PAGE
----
Yes! Especially for babies and toddlers in your home.
According to local carpeting businesses and carpet manufacturers, virtually all home carpeting is treated with soil and stain-resistant material, such as StainMaster® by Invista (formerly DuPont). These treatments often contain PFOA and related fluorinated chemicals. Unless you see a written note of non use of PFOA on your carpeting, or that you are considering buying, you should assume that it contains fluorinated chemicals.
EPA’s Science Advisory Board says the agency should classify PFOA as a “likely” carcinogen in humans. Several scientific studies have reported that PFOA is a carcinogen, liver toxicant, a developmental toxicant, an immune system toxicant, and also exerts hormonal effects including alteration of thyroid hormone levels. Animal studies show developmental toxicity from reduced birth size, physical developmental delays, endocrine disruption. It causes liver cancer and induces testicular and pancreatic cancer in rodents.
There is no consensus on its effect in humans, but do you want to take a chance?
You may wonder how the PFOA gets into your body from the carpets in you home. The carrier is plain old dust. The fluorinate soil and stain-resistant chemical slowly leaks out of the carpet fabric and onto the dust particles lying on the carpet fiber. Thereafter, they float around the home – as easily seen when a beam of sunlight enters a room, and evident from its visible presence on the wooden furniture. We inhale the floating dust. Worse, babies and toddlers crawling around on the carpeting will inhale much more dust than an adult walking around the room. A special danger for children!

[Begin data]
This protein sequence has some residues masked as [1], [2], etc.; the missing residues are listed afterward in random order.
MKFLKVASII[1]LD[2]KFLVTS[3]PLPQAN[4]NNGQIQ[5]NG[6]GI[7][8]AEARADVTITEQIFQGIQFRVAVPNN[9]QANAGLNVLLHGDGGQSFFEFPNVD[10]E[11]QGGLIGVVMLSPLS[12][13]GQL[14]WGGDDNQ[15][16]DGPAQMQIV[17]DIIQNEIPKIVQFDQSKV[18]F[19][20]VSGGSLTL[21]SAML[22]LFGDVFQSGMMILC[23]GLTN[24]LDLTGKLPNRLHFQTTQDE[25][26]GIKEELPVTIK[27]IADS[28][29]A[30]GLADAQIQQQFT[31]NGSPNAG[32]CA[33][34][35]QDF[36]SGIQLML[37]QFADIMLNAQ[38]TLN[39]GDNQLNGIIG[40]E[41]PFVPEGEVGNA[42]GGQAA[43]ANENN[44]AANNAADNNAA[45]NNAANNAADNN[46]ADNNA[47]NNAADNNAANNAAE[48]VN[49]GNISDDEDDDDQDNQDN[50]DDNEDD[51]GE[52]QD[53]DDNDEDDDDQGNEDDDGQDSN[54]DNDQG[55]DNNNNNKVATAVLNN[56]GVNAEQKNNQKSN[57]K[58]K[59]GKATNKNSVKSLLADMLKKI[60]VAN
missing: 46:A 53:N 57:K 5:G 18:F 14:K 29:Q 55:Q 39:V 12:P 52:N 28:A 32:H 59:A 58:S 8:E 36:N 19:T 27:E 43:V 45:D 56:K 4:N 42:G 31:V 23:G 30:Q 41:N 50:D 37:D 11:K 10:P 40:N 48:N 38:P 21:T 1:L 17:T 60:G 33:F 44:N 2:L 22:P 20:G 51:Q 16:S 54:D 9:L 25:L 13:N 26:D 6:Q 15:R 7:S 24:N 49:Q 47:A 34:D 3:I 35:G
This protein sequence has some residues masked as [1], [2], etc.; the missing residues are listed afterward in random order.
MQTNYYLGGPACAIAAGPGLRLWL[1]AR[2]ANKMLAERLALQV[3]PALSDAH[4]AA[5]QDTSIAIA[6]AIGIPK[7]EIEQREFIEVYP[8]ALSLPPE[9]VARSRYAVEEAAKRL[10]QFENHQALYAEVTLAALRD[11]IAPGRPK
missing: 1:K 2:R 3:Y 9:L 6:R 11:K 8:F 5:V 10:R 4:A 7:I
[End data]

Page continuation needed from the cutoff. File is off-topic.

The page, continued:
One should ask, “Is it worth it to have soil and stain resistant toxic coatings on carpeting in my home?” If you value your health and that of your children, the answer is “No.”
What can a person do to eliminate or reduce this health hazard? Have no carpeting, or only that which does not have a soil and stain resistant treatment. Most simply, vacuum and wipe dust the furniture, often.
As will be discussed in future blog articles, household dust harbors other toxic substances, e.g., flame retardants and plasticizers that leak out of plastic enclosures of electronic equipment and vinyl leathers. It is a bleak picture but one that is easily corrected.